|Dainty beads that appear to closely match those on the "Traded for Slaves" sample card (see below)
|Various colors of blue, comparing Pacific Northwest beads with strands from Africa. With the exception of the lowermost steely blue strand of beads, the African beads display a layered structure, with translucent glass overlaying a bright opal or opaque blue commonly called "Dutch" blue. The Northwest Coast beads are often 7-sided, the African beads are smaller in diameter and usually have 6 sides (but not always - the two dark sapphire strands upper middle are strung on African raffia and have 7 sides). The darker blue Pacific Northwest beads are a uniform color, but the lighter blue beads display a core of "Dutch" blue. 6-sided beads with multiple layers, as well as monochrome beads, have also been recovered at the Fort Vancouver fur trade post archaeological site in Portland, Oregon and elsewhere along the Pacific Northwest coast. (see PDF)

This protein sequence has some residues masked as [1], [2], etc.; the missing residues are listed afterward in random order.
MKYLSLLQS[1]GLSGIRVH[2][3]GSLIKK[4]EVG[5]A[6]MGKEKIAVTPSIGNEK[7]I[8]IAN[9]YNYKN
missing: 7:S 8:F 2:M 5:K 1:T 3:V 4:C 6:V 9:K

BeadsTraded for Slaves vs Traded for Furs
Those interested in extensive pictures of the varieties of these "Russian" beads can find an awesome online exhibit at the Picard Museum.
UPDATE: Found an online version of the British Museum Levin cards at ezakwantu.com. I've circled the beads resembling those discussed above. As the Picards note in their online exhibit of beads on pre-1900 cards, with respect to the Levin cards in the British Museum, "there is no real evidence that these sample cards of beads traded for gold, ivory, palm oil and slaves are really accurate as to what they were traded for, and therefore are not to be taken literally."
UPDATE: Scan of the color Plate I from the 1985 pamphlet by Elizabeth Harris, "The Russian Bead," Northwest Colored Bead Chart No. 3.
[Open image in another tab if you wish to magnify it]
UPDATE: The Smithsonian's National Museum of the American Indian has an example of the type of bead collected by the Tlingit in Sitka, Alaska (site of the Russian-American Company).
"Collection history unknown; formerly in the collection of Frederick W. Skiff (1868-1947, a Portland, Oregon, accountant and antiquarian); purchased by MAI from Frederick Skiff in 1925."